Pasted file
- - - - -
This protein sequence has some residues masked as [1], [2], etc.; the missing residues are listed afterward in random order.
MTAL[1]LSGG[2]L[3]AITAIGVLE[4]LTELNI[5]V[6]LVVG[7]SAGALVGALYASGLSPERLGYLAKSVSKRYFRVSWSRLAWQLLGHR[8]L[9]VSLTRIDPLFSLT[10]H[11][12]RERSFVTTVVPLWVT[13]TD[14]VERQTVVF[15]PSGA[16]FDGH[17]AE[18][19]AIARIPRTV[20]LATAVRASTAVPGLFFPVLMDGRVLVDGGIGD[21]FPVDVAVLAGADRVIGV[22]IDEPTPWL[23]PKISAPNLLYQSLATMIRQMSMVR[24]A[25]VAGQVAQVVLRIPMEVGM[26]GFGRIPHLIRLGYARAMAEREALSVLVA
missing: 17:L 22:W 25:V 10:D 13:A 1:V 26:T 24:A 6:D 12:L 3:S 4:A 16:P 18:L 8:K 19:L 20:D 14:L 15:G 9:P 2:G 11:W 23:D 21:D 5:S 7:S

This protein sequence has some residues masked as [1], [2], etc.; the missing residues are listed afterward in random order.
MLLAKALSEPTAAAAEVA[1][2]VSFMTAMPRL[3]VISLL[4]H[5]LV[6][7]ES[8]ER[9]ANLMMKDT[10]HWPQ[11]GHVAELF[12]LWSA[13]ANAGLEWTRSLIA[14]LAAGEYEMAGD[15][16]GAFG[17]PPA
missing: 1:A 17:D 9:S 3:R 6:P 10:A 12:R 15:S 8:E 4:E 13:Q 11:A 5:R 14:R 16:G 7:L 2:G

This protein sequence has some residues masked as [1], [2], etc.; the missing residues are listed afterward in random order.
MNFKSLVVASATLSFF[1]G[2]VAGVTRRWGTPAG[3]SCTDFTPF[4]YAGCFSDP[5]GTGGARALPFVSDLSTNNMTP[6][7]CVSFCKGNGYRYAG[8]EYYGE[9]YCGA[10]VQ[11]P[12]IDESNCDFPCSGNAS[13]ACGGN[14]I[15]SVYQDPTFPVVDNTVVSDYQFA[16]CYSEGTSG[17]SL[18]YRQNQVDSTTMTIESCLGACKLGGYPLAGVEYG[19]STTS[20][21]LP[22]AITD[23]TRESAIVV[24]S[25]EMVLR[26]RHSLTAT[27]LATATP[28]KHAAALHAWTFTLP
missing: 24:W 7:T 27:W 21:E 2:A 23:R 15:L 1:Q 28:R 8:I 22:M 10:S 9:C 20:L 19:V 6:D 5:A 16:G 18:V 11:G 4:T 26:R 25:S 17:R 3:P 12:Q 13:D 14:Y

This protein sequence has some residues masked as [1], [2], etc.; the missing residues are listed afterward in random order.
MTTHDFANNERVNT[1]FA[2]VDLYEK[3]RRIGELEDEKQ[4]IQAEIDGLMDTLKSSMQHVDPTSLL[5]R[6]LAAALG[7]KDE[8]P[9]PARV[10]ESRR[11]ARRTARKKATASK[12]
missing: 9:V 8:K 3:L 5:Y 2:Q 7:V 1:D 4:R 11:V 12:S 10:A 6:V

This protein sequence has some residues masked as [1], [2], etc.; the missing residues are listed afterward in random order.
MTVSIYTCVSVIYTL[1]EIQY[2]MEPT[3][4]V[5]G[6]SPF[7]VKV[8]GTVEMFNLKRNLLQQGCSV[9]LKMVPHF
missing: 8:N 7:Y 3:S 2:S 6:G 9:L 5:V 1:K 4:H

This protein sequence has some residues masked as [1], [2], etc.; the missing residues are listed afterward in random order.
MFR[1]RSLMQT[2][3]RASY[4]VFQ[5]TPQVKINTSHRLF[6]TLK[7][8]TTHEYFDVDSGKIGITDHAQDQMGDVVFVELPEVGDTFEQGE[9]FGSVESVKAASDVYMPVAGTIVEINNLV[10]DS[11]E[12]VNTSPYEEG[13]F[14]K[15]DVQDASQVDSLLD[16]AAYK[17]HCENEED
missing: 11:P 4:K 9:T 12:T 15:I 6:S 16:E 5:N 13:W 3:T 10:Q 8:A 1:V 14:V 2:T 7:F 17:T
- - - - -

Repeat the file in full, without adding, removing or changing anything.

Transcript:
This protein sequence has some residues masked as [1], [2], etc.; the missing residues are listed afterward in random order.
MTAL[1]LSGG[2]L[3]AITAIGVLE[4]LTELNI[5]V[6]LVVG[7]SAGALVGALYASGLSPERLGYLAKSVSKRYFRVSWSRLAWQLLGHR[8]L[9]VSLTRIDPLFSLT[10]H[11][12]RERSFVTTVVPLWVT[13]TD[14]VERQTVVF[15]PSGA[16]FDGH[17]AE[18][19]AIARIPRTV[20]LATAVRASTAVPGLFFPVLMDGRVLVDGGIGD[21]FPVDVAVLAGADRVIGV[22]IDEPTPWL[23]PKISAPNLLYQSLATMIRQMSMVR[24]A[25]VAGQVAQVVLRIPMEVGM[26]GFGRIPHLIRLGYARAMAEREALSVLVA
missing: 17:L 22:W 25:V 10:D 13:A 1:V 26:T 24:A 6:D 12:L 3:S 4:A 16:P 18:L 8:K 19:L 20:D 14:L 15:G 9:P 2:G 11:W 23:D 21:D 5:S 7:S

This protein sequence has some residues masked as [1], [2], etc.; the missing residues are listed afterward in random order.
MLLAKALSEPTAAAAEVA[1][2]VSFMTAMPRL[3]VISLL[4]H[5]LV[6][7]ES[8]ER[9]ANLMMKDT[10]HWPQ[11]GHVAELF[12]LWSA[13]ANAGLEWTRSLIA[14]LAAGEYEMAGD[15][16]GAFG[17]PPA
missing: 1:A 17:D 9:S 3:R 6:P 10:A 12:R 15:S 8:E 4:E 13:Q 11:A 5:R 14:R 16:G 7:L 2:G

This protein sequence has some residues masked as [1], [2], etc.; the missing residues are listed afterward in random order.
MNFKSLVVASATLSFF[1]G[2]VAGVTRRWGTPAG[3]SCTDFTPF[4]YAGCFSDP[5]GTGGARALPFVSDLSTNNMTP[6][7]CVSFCKGNGYRYAG[8]EYYGE[9]YCGA[10]VQ[11]P[12]IDESNCDFPCSGNAS[13]ACGGN[14]I[15]SVYQDPTFPVVDNTVVSDYQFA[16]CYSEGTSG[17]SL[18]YRQNQVDSTTMTIESCLGACKLGGYPLAGVEYG[19]STTS[20][21]LP[22]AITD[23]TRESAIVV[24]S[25]EMVLR[26]RHSLTAT[27]LATATP[28]KHAAALHAWTFTLP
missing: 24:W 7:T 27:W 21:E 2:A 23:R 15:L 1:Q 28:R 8:I 22:M 10:S 9:C 20:L 19:V 6:D 5:A 16:G 18:V 11:G 4:T 26:R 25:S 17:R 3:P 12:Q 13:D 14:Y

This protein sequence has some residues masked as [1], [2], etc.; the missing residues are listed afterward in random order.
MTTHDFANNERVNT[1]FA[2]VDLYEK[3]RRIGELEDEKQ[4]IQAEIDGLMDTLKSSMQHVDPTSLL[5]R[6]LAAALG[7]KDE[8]P[9]PARV[10]ESRR[11]ARRTARKKATASK[12]
missing: 9:V 8:K 3:L 5:Y 2:Q 7:V 1:D 4:R 11:V 12:S 10:A 6:V

This protein sequence has some residues masked as [1], [2], etc.; the missing residues are listed afterward in random order.
MTVSIYTCVSVIYTL[1]EIQY[2]MEPT[3][4]V[5]G[6]SPF[7]VKV[8]GTVEMFNLKRNLLQQGCSV[9]LKMVPHF
missing: 8:N 7:Y 3:S 2:S 6:G 9:L 5:V 1:K 4:H

This protein sequence has some residues masked as [1], [2], etc.; the missing residues are listed afterward in random order.
MFR[1]RSLMQT[2][3]RASY[4]VFQ[5]TPQVKINTSHRLF[6]TLK[7][8]TTHEYFDVDSGKIGITDHAQDQMGDVVFVELPEVGDTFEQGE[9]FGSVESVKAASDVYMPVAGTIVEINNLV[10]DS[11]E[12]VNTSPYEEG[13]F[14]K[15]DVQDASQVDSLLD[16]AAYK[17]HCENEED
missing: 11:P 4:K 9:T 12:T 15:I 6:S 16:E 5:N 13:W 3:T 10:Q 8:A 1:V 14:V 2:T 7:F 17:T